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Moving a program from one computer to another

I've made the blanket statement to a client that programs cannot be moved from one computer to another. He has an old XP machine with an obsolete program that he'd like moved to his Windows 7 computer. He's challenged me on the concept that a program can't be moved like this; that it would have to be installed.

But, am I wrong? Are there ways to move programs from between two dissimilar computers?
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Bruce Corson
Asked:
Bruce Corson
4 Solutions
 
Joe Winograd, EE MVE 2015&2016DeveloperCommented:
I've never used it, and I never recommend it to my clients, but I've heard good things about Laplink's PCmover from other experts here on EE:

http://www.laplink.com/pcmoverexpressxpeol

Note, especially, PCmover Professional for Windows XP:
Transfer all of your selected programs, files and settings from a Windows XP PC to your new Windows 7, 8 or 8.1 PC.

I send this for your consideration, but I recommend fresh installations of all programs when going to a new computer — even from/to the same version of Windows. Regards, Joe
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dbruntonCommented:
Short answer:  It depends.

Long answer:

You can try copying the program's folder across to the second computer and then try running the executable.  Be cautious if copying across a 32 bit application to a 64 bit computer - you'll need to copy to "Program Files (x86)" rather than "Program Files".  Find the executable in that folder and try to run it.

This may or may NOT work.

It depends on lots of factors, whether the program has all of the correct DLLs stored within its own folder, is dependent on existing registry entries, has the correct libraries available to it and if there is no copy protection enabled in the program.  Microsoft Word for example has copy protection and won't run.  It'll know it is on a different computer.

For a commercial application try PCMover http://www.laplink.com/index.php/individuals/pcmover-for-windows-8/feature-overview
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Dave BaldwinFixer of ProblemsCommented:
I've used PC-Mover but there can be a lot of cleanup required after using it.  It tends to bring a lot of 'permissions' from the old computer to the new one.  They don't match the settings on the new computer of course.
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KCTSCommented:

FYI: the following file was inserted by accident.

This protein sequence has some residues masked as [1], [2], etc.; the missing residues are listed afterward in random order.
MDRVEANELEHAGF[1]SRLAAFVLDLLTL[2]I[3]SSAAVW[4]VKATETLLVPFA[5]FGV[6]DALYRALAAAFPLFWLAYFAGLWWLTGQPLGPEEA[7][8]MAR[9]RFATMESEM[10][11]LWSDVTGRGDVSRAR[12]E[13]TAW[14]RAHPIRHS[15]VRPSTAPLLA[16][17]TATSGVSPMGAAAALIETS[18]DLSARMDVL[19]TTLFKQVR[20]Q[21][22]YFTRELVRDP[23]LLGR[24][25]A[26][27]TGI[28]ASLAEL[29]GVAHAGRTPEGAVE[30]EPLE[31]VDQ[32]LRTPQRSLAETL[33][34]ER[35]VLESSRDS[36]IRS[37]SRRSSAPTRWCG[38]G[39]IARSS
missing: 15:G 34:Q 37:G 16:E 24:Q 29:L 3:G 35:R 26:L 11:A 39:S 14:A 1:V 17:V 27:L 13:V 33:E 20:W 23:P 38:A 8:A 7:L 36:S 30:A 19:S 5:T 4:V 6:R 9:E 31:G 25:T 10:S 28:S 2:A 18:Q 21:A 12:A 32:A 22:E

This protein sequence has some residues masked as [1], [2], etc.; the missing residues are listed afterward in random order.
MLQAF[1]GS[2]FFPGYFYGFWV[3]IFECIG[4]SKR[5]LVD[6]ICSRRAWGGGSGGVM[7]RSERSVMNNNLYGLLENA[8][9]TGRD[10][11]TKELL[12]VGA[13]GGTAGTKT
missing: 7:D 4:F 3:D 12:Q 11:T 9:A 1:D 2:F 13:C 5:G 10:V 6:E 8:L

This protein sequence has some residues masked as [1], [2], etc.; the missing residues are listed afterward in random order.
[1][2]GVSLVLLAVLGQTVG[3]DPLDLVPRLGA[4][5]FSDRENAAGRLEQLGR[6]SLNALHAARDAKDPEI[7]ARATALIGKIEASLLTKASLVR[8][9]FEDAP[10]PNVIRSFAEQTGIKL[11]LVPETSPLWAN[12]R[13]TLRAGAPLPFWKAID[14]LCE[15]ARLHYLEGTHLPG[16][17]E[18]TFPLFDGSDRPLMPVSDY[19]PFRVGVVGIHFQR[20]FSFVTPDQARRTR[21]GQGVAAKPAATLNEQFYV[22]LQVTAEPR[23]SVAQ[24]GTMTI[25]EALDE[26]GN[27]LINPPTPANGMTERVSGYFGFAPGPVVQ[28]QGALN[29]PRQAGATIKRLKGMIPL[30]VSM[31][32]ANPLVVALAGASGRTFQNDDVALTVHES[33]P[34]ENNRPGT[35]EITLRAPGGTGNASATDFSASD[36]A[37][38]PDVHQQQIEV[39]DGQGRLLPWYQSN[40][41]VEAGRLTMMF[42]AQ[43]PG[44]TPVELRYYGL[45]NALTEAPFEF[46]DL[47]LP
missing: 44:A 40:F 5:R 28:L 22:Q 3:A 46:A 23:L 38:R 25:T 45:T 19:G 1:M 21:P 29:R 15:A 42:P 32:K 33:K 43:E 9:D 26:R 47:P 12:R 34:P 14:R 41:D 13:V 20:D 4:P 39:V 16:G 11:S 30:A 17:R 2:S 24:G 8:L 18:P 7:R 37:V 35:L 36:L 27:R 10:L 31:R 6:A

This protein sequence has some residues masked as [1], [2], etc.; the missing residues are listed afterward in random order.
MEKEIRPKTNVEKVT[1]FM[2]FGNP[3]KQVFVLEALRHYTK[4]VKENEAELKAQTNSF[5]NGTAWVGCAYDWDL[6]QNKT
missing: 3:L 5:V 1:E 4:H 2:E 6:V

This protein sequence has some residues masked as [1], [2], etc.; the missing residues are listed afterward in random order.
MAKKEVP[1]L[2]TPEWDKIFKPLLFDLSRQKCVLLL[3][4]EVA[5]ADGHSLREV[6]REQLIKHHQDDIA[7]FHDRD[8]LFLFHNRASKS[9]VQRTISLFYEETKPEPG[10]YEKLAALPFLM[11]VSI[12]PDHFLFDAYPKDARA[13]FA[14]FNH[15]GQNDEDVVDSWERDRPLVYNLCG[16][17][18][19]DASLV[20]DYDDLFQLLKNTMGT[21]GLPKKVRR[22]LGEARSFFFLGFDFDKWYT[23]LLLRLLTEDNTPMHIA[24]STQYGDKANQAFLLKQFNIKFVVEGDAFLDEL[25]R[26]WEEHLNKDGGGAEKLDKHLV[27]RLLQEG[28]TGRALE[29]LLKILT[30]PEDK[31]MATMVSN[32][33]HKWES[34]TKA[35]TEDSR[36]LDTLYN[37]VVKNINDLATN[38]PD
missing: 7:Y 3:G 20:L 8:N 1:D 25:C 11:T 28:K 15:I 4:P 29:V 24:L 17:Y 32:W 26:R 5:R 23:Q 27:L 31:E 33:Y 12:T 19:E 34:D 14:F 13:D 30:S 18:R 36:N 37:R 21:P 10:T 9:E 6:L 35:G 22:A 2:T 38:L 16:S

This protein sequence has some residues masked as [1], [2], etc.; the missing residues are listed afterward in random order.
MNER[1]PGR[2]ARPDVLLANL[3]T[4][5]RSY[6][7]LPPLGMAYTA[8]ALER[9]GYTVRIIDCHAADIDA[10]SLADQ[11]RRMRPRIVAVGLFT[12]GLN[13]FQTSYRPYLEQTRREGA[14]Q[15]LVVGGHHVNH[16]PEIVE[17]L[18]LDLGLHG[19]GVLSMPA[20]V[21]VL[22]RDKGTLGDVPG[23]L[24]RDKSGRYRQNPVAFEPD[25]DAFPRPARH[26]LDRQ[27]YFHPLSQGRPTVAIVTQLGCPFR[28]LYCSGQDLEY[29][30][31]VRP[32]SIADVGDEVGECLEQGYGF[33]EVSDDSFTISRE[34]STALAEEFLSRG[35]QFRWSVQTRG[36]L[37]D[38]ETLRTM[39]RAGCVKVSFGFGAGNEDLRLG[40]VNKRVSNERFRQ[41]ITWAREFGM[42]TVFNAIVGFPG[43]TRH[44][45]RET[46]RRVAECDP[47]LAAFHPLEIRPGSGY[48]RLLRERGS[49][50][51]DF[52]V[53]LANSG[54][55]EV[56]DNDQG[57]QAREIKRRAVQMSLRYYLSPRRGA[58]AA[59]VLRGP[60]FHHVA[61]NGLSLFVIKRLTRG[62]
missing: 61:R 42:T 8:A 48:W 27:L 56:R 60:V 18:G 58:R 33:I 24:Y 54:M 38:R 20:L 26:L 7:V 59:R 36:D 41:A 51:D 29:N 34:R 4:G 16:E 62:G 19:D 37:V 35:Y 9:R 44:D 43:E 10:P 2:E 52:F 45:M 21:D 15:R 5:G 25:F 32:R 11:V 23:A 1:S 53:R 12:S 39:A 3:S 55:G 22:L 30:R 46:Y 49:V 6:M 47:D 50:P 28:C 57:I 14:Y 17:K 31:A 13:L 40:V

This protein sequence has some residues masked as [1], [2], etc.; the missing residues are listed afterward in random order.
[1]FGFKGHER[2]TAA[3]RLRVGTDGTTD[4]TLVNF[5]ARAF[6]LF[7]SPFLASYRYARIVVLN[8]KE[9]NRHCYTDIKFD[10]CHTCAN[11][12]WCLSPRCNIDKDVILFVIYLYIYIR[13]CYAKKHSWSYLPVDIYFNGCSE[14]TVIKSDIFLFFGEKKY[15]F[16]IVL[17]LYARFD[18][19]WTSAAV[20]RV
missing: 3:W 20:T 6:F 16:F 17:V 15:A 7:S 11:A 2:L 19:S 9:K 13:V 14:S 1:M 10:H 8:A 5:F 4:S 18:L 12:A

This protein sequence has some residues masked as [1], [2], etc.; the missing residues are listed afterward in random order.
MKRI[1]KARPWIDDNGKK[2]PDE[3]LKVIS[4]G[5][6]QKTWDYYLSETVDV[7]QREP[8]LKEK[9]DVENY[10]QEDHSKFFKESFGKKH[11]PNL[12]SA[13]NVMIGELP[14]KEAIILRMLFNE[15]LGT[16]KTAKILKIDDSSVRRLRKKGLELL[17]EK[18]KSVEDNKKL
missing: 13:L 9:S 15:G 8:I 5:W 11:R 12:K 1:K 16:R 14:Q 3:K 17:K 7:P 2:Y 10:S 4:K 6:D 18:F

The problem is that most programs not only create a folder and install their components their, but most installations will make changes to the registry, install and register various DLLs in their own folder and/or the common files folder (or sub folder).

If you are going to move a program from one machine to another you have to locate and move all of the components, including the DLLs, make the appropriate registry entries and register the necessary components properly. In addition many programs may have dependencies on other frameworks such as .net and you will have to repeat the process with these as well.

I most cases it simply is not a practical proposition.
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Bruce CorsonAuthor Commented:
Thanks to all...most are right on. I've had clients whose computer retailer had used PC Mover and it seemed to make the computer misbehave, but this guy is desperate and I'm going to offer it to him as an option.
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NVITCommented:
Would using Windows XP Mode help you?
You can use Microsoft's Disk2vhd to convert the physical XP to a virtual machine for use in Windows 7 Virtual PC. http://technet.microsoft.com/en-us/sysinternals/ee656415.aspx
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rindiCommented:
Some programs only depend on one exe file, and those can normally just be copied to the new PC and they will run. But most of the time you need an installation.

Besides that, if it is such an old program, it will be unlikely that it will even run under a new OS like Windows 7 because of incompatibilities. So chances are that even with a proper installation that it won't run. In such a situation it is best to find a newer program that runs under the new OS that will do the same task. You could also install Windows XP mode (provided the OS is at least Windows 7 Professional) and then install the software there. But as XP is dead anyway and shouldn't used, I don't recommend that, or only as a short term workaround until a replacement software has been found.
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